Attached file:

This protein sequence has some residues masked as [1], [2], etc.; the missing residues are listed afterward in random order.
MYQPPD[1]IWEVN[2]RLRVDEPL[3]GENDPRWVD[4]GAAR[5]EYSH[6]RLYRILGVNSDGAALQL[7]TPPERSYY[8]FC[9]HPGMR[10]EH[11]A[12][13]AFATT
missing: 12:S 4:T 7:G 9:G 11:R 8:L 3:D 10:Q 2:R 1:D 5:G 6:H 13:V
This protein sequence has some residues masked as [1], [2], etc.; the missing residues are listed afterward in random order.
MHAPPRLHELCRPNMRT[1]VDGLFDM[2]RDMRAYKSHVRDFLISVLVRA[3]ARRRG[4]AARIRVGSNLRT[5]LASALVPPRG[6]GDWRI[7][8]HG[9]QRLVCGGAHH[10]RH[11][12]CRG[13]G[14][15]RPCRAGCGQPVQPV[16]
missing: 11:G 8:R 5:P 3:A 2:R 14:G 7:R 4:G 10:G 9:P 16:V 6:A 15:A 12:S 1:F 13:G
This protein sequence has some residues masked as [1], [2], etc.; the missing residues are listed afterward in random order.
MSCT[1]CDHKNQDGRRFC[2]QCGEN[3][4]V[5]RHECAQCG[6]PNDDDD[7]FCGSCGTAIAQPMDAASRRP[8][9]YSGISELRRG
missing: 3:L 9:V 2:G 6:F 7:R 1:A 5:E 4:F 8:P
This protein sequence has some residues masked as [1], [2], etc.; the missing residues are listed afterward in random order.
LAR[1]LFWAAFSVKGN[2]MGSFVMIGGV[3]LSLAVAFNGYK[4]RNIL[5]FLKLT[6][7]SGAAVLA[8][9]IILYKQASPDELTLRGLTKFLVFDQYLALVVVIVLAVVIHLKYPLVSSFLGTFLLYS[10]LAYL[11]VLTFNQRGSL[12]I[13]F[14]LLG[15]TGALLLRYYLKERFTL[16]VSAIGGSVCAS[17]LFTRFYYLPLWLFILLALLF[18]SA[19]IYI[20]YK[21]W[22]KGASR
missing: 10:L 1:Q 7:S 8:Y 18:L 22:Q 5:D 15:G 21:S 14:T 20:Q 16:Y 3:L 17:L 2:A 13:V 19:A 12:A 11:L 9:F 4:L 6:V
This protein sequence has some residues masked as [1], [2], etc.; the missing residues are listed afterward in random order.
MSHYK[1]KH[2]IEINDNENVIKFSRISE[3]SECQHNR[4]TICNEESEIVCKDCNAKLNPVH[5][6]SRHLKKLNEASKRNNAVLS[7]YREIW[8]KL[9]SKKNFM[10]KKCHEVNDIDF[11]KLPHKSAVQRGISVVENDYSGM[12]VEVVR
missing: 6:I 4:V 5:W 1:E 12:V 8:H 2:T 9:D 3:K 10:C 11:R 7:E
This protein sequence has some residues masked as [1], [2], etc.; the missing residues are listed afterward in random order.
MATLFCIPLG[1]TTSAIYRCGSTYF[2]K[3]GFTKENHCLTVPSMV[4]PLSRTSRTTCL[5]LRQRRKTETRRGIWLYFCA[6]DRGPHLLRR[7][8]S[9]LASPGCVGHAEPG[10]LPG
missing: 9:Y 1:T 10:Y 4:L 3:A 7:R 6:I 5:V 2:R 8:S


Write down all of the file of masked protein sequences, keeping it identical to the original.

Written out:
This protein sequence has some residues masked as [1], [2], etc.; the missing residues are listed afterward in random order.
MYQPPD[1]IWEVN[2]RLRVDEPL[3]GENDPRWVD[4]GAAR[5]EYSH[6]RLYRILGVNSDGAALQL[7]TPPERSYY[8]FC[9]HPGMR[10]EH[11]A[12][13]AFATT
missing: 12:S 4:T 7:G 9:G 11:R 8:L 3:D 10:Q 2:R 1:D 5:G 6:H 13:V
This protein sequence has some residues masked as [1], [2], etc.; the missing residues are listed afterward in random order.
MHAPPRLHELCRPNMRT[1]VDGLFDM[2]RDMRAYKSHVRDFLISVLVRA[3]ARRRG[4]AARIRVGSNLRT[5]LASALVPPRG[6]GDWRI[7][8]HG[9]QRLVCGGAHH[10]RH[11][12]CRG[13]G[14][15]RPCRAGCGQPVQPV[16]
missing: 11:G 8:R 5:P 3:A 2:R 14:G 7:R 4:G 10:G 9:P 16:V 6:A 15:A 12:S 1:F 13:G
This protein sequence has some residues masked as [1], [2], etc.; the missing residues are listed afterward in random order.
MSCT[1]CDHKNQDGRRFC[2]QCGEN[3][4]V[5]RHECAQCG[6]PNDDDD[7]FCGSCGTAIAQPMDAASRRP[8][9]YSGISELRRG
missing: 3:L 9:V 2:G 6:F 7:R 1:A 5:E 4:F 8:P
This protein sequence has some residues masked as [1], [2], etc.; the missing residues are listed afterward in random order.
LAR[1]LFWAAFSVKGN[2]MGSFVMIGGV[3]LSLAVAFNGYK[4]RNIL[5]FLKLT[6][7]SGAAVLA[8][9]IILYKQASPDELTLRGLTKFLVFDQYLALVVVIVLAVVIHLKYPLVSSFLGTFLLYS[10]LAYL[11]VLTFNQRGSL[12]I[13]F[14]LLG[15]TGALLLRYYLKERFTL[16]VSAIGGSVCAS[17]LFTRFYYLPLWLFILLALLF[18]SA[19]IYI[20]YK[21]W[22]KGASR
missing: 10:L 1:Q 7:S 8:Y 18:L 22:Q 5:D 15:G 21:S 14:T 20:Q 16:Y 3:L 17:L 2:A 13:V 19:A 12:A 11:L 9:F 4:L 6:V
This protein sequence has some residues masked as [1], [2], etc.; the missing residues are listed afterward in random order.
MSHYK[1]KH[2]IEINDNENVIKFSRISE[3]SECQHNR[4]TICNEESEIVCKDCNAKLNPVH[5][6]SRHLKKLNEASKRNNAVLS[7]YREIW[8]KL[9]SKKNFM[10]KKCHEVNDIDF[11]KLPHKSAVQRGISVVENDYSGM[12]VEVVR
missing: 6:I 4:V 5:W 1:E 12:V 8:H 2:T 9:D 3:K 10:C 11:R 7:E
This protein sequence has some residues masked as [1], [2], etc.; the missing residues are listed afterward in random order.
MATLFCIPLG[1]TTSAIYRCGSTYF[2]K[3]GFTKENHCLTVPSMV[4]PLSRTSRTTCL[5]LRQRRKTETRRGIWLYFCA[6]DRGPHLLRR[7][8]S[9]LASPGCVGHAEPG[10]LPG
missing: 9:Y 1:T 10:Y 4:L 3:A 7:R 6:I 5:V 2:R 8:S